Three Lions boss Gareth Southgate insists he is not gambling with England’s chances of success despite this week naming a World Cup squad with limited tournament experience.
Only five – Raheem Sterling, Jordan Henderson, Danny Welbeck, Phil Jones and Gary Cahill – of those named in the 23-man travelling party for Russia featured for England in Brazil four years ago.
Southgate, however, has denied that represents anything other than a prime opportunity for a squad with an average age of 25, and he points to a lack of baggage from failures past as potentially beneficial.
“I don’t see it as a gamble and I don’t think being free of inhibition is gambling,” said Southgate, whose side play their opening match of the tournament against Tunisia in Volgograd on 18 June.
“We think this is the best group of players available, we think they can be very exciting now and even more exciting in the future. I don’t want to limit what they think is possible because they’re young and hungry and want to have a go.
“We know usually teams that win tournaments have a lot more caps than we do, a lot more experience of semi-finals and finals. We talk a lot about experience, but if that experience is not a good one, that can damage people’s thinking.
“Sometimes the bad experience can be one where you suddenly realise: ‘Actually, what is there to lose?’ Allowing these players to grow and fulfil their potential is the right thing to do.”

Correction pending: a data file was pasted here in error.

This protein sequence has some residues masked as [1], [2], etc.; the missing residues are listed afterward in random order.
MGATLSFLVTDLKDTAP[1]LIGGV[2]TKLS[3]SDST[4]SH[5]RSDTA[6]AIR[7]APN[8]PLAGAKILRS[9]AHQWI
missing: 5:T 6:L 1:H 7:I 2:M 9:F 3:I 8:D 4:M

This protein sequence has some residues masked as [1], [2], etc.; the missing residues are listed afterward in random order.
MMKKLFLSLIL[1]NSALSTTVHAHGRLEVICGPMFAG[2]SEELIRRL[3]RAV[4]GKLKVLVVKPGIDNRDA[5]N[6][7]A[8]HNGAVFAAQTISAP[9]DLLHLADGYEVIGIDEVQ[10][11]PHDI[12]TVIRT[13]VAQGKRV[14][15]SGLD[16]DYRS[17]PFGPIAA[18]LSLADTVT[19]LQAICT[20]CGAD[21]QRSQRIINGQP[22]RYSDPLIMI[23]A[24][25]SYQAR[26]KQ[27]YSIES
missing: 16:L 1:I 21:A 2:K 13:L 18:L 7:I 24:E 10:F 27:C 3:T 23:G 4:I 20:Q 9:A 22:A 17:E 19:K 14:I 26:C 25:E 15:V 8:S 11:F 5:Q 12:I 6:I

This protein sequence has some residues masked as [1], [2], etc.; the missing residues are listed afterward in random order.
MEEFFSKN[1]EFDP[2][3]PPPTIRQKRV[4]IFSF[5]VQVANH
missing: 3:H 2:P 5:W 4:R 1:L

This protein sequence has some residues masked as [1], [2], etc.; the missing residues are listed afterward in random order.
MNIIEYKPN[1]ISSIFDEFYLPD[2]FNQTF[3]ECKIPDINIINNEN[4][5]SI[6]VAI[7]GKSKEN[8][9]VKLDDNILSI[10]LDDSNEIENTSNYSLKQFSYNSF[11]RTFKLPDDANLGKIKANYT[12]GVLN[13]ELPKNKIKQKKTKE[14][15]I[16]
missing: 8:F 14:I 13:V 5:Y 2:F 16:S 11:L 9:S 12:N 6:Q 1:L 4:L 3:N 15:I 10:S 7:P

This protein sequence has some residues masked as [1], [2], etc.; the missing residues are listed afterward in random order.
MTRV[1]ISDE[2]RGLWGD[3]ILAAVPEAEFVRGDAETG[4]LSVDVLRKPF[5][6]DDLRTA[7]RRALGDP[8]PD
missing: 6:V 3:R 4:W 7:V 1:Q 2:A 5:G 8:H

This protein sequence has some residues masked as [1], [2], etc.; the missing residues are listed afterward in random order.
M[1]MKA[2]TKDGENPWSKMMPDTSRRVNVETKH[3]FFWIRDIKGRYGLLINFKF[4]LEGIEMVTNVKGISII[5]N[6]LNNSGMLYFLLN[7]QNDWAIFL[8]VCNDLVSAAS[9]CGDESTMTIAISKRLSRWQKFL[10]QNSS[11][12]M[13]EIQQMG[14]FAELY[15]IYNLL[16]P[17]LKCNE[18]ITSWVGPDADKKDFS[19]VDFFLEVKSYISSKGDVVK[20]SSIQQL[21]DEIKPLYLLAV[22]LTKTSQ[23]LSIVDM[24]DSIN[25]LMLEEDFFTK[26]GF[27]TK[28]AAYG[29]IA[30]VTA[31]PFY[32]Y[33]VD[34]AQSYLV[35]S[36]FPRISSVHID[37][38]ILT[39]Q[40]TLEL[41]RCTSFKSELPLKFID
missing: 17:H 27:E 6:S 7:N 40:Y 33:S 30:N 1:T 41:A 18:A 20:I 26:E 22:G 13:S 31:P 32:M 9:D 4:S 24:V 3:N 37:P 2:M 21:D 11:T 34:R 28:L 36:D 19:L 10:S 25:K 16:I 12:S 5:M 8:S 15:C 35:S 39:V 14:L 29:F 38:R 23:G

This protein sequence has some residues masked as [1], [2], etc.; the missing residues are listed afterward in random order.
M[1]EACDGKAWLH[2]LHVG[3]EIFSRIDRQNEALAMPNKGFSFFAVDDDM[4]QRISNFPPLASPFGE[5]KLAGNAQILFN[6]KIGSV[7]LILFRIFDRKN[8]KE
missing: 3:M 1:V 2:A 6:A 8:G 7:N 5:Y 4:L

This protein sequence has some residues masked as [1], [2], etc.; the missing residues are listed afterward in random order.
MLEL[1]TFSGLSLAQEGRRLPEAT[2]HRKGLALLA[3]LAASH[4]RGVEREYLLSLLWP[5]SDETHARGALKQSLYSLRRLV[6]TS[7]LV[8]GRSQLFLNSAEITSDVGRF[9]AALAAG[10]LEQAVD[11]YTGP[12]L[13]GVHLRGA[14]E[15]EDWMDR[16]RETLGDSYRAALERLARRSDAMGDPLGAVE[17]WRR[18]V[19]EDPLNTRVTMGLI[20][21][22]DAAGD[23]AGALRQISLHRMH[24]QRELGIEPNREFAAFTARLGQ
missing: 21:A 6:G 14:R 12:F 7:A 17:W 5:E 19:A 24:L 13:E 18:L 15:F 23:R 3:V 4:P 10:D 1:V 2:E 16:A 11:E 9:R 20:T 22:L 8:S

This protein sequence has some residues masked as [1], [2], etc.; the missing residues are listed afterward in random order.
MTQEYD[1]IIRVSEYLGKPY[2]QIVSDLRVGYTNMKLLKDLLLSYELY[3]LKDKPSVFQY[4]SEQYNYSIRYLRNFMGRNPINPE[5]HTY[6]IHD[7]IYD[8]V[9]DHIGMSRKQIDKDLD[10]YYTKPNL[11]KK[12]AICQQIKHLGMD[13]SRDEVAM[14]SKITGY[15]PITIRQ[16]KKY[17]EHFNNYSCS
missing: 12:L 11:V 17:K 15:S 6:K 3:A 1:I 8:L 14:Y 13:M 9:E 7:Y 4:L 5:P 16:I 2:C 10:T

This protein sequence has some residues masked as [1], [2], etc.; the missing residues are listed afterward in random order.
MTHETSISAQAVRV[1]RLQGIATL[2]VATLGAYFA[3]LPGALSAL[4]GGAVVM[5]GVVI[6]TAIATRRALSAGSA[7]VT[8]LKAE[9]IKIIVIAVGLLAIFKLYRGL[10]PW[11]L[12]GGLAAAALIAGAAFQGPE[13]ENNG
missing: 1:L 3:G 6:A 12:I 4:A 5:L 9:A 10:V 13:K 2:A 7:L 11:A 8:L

The selection of uncapped teenager Trent Alexander-Arnold, who has played an integral role for Liverpool on their way to the Champions League final, typifies Southgate’s show of faith in youth.
“Alexander-Arnold’s performances have been excellent,” added Southgate. “He’s shown, in games of real pressure, the personality and the ability to cope with that. He’s had an extended run in a team where the expectation is high.”
England’s inexperience is most obvious in the goalkeeper department with Jordan Pickford, Jack Butland and Nick Pope having just nine caps between them, while senior stopper Joe Hart has been left out completely.
“They are the best three English goalkeepers in the league,” added Southgate. “We are not picking young players because they are young and we are trying to buy ourselves time.
“We believe they are the best in their positions for the way we want to play. With the goalkeepers, they have been the best three.”
With regards to Hart, for whom Russia would have been his fifth tournament finals, and his prospects of adding to his 75 caps in future, Southgate said: “I pick players on form and if he’s playing well for his club, why wouldn’t we select him? There’s no reason for this to be the end. He has an important career decision this summer and I hope he can be back at his very best.”
Arsenal midfielder Jack Wilshere was another player Southgate opted to overlook, having been called up for friendlies in March against Holland and Italy, only to withdraw through injury. The 26-year-old last played for England at Euro 2016.
“Jack has of course been in our thoughts. We selected him in March but he hasn’t played a game for us. He has had a good spell but was maybe not as effective towards the end of the season,” added Southgate.
Wilshere, however, hit back, saying: “I’ve felt fit, sharp and strong all season and believe I should be in the squad. And given the chance, I could have made a real impact.”